bridesmaid


Also found in: Thesaurus, Medical, Acronyms, Idioms, Encyclopedia, Wikipedia.

brides·maid

 (brīdz′mād′)
n.
A woman who supports the bride leading up to and during a wedding.

bridesmaid

(ˈbraɪdzˌmeɪd)
n
a girl or young unmarried woman who attends a bride at her wedding. Compare matron of honour, maid of honour

brides•maid

(ˈbraɪdzˌmeɪd)

n.
1. a woman who attends the bride at a wedding ceremony.
2. one that never quite attains a goal.
[1545–55]
ThesaurusAntonymsRelated WordsSynonymsLegend:
Noun1.bridesmaid - an unmarried woman who attends the bride at a weddingbridesmaid - an unmarried woman who attends the bride at a wedding
wedding party, wedding - a party of people at a wedding
attendant, attender, tender - someone who waits on or tends to or attends to the needs of another
adult female, woman - an adult female person (as opposed to a man); "the woman kept house while the man hunted"
Translations
اشْبينَةُ العَروسوَصيفَة العَروس
družička
brudepige
morsiusneito
djeveruša
koszorúslány
brúîarmær
新婦の付添い役
신부 들러리
družička
družica
brudtärna
เพื่อนเจ้าสาว
phù dâu

bridesmaid

[ˈbraɪdzmeɪd] Ndama f de honor

bridesmaid

[ˈbraɪdzmeɪd] ndemoiselle f d'honneurbride-to-be [ˌbraɪdtəˈbiː] nfuture mariée f
the bride-to-be → la future mariée
his bride-to-be → sa future épouse, sa future femme

bridesmaid

nBrautjungfer f

bridesmaid

[ˈbraɪdzˌmeɪd] ndamigella d'onore

bride

(braid) noun
a woman about to be married, or newly married. The bride wore a white dress.
ˈbridal adjective
1. of a wedding. the bridal feast.
2. of a bride. bridal finery.
ˈbridegroom noun
a man about to be married, or newly married.
bridesmaid (ˈbraidzmeid) noun
an unmarried woman attending the bride at a wedding.

bridesmaid

وَصيفَة العَروس družička brudepige Brautjungfer παράνυμφος dama de honor morsiusneito demoiselle d’honneur djeveruša damigella 新婦の付添い役 신부 들러리 bruidsmeisje brudepike druhna dama de honor, dama de honra подружка невесты brudtärna เพื่อนเจ้าสาว nedime phù dâu 伴娘
References in classic literature ?
Lorry; there was even to be no bridesmaid but the gaunt Miss Pross.
And really the great friendship and consideration of personally associating Sophy with the joyful occasion, and inviting her to be a bridesmaid in conjunction with Miss Wickfield, demands my warmest thanks.
She and I were great friends, and she was to have been my bridesmaid in the spring.
I was to be informed, under his own hand, of all his labours and successes; I was to observe how resolute and persevering he would be; I was to be Ada's bridesmaid when they were married; I was to live with them afterwards; I was to keep all the keys of their house; I was to be made happy for ever and a day.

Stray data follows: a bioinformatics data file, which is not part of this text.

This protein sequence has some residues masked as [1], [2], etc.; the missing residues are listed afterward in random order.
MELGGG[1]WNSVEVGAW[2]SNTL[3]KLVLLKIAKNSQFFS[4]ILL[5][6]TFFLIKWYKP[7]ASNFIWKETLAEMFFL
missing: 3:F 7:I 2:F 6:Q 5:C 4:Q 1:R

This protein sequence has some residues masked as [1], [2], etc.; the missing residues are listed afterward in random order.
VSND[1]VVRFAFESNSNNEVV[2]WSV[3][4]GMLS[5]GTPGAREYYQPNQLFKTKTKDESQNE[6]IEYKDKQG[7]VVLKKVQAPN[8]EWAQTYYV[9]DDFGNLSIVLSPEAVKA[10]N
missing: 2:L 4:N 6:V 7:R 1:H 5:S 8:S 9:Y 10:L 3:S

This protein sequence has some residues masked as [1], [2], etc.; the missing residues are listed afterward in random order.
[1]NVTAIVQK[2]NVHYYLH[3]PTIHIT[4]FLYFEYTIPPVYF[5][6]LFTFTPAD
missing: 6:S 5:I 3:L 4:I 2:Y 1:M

Celia thought with some dismalness of the time she should have to spend as bridesmaid at Lowick, while the curate had probably no pretty little children whom she could like, irrespective of principle.
D'Arnot was to be best man, and Hazel Strong bridesmaid, until Tennington upset all the arrangements by another of his marvelous "ideas.
Anne, of course, was to be bridesmaid, as had been arranged when they were twelve years old, and Gilbert was coming from Kingsport to be best man.
The younger sister was to be married, and the elder was to be bridesmaid.
I've been imagining it all out--the wedding and everything--Diana dressed in snowy garments, with a veil, and looking as beautiful and regal as a queen; and me the bridesmaid, with a lovely dress too, and puffed sleeves, but with a breaking heart hid beneath my smiling face.
I have no other `kindred soul' and I won't have a bridesmaid who isn't.
Miss Squeers and the miller's daughter, being fast friends, had covenanted together some two years before, according to a custom prevalent among young ladies, that whoever was first engaged to be married, should straightway confide the mighty secret to the bosom of the other, before communicating it to any living soul, and bespeak her as bridesmaid without loss of time; in fulfilment of which pledge the miller's daughter, when her engagement was formed, came out express, at eleven o'clock at night as the corn-factor's son made an offer of his hand and heart at twenty-five minutes past ten by the Dutch clock in the kitchen, and rushed into Miss Squeers's bedroom with the gratifying intelligence.
Milicent Hargrave is to be one bridesmaid and Annabella Wilmot the other - not that I am particularly fond of the latter, but she is an intimate of the family, and I have not another friend.